Amid rising concerns that fiber broadband is going to be too costly and difficult to roll out nationwide, tech and telecoms firms are searching for alternatives to traditional internet connections.
AT&T reckon the technology will be easier to deploy than fiber, can run over license-free spectrum and can deliver ultra-fast wireless connectivity.
You can watch the company's promotional video below.
It isn't the first company to float such an idea. Google has opted to rethink its big plans for fiber broadband roll out across the US due to concerns over expense and regulation.
Reports last month suggested Google could consider setting up wireless transmitters throughout major cities and use them to deliver residential internet. Los Angeles, Chicago, and Dallas are reportedly on its list, with further plans to reach about a dozen US cities.
In the UK, broadband challenger TalkTalk has been working to develop a fiber network in the city of York and plans to expand the scheme to other cities in coming months. The cost and eventual reach of the network are still unclear however.
AT&T's project, codenamed AirGig, has been tested at outdoor facilities and AT&T claim the tests have been positive so far.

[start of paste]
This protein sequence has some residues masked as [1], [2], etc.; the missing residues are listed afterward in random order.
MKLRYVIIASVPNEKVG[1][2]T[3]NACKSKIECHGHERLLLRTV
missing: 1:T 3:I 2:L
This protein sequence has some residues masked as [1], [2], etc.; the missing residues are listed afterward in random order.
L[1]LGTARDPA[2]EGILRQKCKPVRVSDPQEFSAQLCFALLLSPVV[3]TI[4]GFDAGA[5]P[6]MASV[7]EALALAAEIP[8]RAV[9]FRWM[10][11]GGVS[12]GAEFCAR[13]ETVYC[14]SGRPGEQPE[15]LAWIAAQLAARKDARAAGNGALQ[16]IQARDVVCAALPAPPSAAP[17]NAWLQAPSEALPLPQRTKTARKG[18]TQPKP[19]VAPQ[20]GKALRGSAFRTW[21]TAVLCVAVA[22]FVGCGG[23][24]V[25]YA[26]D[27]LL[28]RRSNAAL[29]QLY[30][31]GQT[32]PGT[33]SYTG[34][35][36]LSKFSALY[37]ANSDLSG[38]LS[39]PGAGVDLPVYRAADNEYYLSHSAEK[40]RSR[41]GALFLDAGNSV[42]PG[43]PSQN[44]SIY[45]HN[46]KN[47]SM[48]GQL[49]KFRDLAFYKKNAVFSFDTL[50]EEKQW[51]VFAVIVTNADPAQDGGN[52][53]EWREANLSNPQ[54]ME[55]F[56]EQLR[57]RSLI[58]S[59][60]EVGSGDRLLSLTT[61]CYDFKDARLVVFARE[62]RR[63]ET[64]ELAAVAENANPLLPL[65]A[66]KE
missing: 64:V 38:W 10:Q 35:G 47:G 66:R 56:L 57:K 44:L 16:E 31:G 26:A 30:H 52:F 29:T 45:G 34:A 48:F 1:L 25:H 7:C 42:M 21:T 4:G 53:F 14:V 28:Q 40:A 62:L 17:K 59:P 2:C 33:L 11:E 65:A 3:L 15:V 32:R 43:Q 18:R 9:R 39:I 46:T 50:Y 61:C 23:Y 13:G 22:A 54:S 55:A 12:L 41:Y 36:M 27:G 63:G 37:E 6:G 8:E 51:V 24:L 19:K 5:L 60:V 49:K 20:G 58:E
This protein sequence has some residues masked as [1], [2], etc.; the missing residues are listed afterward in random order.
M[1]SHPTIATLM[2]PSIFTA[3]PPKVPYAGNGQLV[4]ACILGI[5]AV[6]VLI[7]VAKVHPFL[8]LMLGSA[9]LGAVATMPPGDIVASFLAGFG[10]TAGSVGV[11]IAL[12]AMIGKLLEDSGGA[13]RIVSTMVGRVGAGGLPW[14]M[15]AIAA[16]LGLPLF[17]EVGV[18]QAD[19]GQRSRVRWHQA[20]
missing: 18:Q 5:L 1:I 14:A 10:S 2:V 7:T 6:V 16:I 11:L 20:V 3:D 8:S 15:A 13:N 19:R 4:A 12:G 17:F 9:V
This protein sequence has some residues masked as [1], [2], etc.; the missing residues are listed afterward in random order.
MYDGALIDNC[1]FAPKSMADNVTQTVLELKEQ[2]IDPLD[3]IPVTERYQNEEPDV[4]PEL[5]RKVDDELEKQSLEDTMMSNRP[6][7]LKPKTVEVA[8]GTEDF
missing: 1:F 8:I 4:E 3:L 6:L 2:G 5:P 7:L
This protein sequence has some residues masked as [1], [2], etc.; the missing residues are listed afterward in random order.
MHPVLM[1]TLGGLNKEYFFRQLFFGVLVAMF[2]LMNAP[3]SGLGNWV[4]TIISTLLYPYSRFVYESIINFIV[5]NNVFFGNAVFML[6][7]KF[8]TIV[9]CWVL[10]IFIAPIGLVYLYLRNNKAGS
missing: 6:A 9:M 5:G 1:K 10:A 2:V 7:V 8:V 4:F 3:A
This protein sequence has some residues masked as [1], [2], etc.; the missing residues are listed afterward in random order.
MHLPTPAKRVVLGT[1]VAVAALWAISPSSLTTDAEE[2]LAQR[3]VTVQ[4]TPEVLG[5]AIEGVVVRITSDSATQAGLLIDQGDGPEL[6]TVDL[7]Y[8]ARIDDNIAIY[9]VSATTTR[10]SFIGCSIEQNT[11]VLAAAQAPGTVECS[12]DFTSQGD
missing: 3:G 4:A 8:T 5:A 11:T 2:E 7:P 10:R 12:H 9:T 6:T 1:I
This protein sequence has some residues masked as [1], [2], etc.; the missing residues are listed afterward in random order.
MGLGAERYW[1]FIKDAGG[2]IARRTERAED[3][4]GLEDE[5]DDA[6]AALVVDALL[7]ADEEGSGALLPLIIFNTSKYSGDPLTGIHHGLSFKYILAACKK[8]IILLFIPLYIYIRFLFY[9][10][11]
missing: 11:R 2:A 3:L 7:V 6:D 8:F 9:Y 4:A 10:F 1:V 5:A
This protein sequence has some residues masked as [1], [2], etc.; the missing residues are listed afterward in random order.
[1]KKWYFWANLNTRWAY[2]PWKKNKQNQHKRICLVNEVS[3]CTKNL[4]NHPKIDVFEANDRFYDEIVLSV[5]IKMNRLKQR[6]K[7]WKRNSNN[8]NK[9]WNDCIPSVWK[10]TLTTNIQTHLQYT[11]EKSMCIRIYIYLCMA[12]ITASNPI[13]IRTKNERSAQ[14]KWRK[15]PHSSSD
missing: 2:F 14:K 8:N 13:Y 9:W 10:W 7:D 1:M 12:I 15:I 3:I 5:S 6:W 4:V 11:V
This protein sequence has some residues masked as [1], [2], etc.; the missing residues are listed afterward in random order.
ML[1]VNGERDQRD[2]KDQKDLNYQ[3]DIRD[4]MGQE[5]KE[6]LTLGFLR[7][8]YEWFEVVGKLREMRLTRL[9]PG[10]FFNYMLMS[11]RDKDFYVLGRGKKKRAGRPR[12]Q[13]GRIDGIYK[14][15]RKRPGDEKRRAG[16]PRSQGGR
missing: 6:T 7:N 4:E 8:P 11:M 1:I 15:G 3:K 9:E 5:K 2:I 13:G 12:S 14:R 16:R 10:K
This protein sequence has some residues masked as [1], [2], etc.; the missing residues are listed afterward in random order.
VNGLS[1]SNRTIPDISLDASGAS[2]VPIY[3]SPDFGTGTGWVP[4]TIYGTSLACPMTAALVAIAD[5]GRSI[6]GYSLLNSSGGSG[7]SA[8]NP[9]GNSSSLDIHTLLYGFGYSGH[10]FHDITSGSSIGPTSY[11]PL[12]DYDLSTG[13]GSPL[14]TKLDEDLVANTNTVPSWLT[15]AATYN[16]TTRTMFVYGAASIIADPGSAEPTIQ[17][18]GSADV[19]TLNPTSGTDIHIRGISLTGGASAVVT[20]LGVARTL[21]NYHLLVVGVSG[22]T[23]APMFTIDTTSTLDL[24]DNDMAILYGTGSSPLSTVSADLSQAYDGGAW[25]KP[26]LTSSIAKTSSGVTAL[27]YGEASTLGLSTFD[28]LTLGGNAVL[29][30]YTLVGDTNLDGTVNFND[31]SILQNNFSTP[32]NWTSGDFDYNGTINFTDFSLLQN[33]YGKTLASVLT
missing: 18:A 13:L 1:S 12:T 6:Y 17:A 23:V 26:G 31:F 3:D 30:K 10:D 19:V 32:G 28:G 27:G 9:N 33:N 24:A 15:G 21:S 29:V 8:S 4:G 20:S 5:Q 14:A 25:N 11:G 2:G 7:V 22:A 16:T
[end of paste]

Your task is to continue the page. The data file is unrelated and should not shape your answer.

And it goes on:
Field trials at scheduled for 2017.
John Donovan, chief strategy officer and group president of technology and operations at AT&T, said:
Project AirGig has tremendous potential to transform internet access globally – well beyond our current broadband footprint and not just in the United States. The results we’ve seen from our outdoor labs testing have been encouraging, especially as you think about where we’re heading in a 5G world. To that end, we’re looking at the right global location to trial this new technology next year.
The tech changes are coming as UK internet service providers battle for control over BT's infrastructure arm Openreach.
It's claimed by BT's rivals that Openreach has failed to invest in the UK's fiber network under the BT umbrella and should be hived off.
The regulator is still to make a final decision, having recently advised BT should retain control of the business. The possibility continues to hang over BT however and would potentially be catastrophic for its massive pension deficit and plans for expansion if Openreach were taken away from it.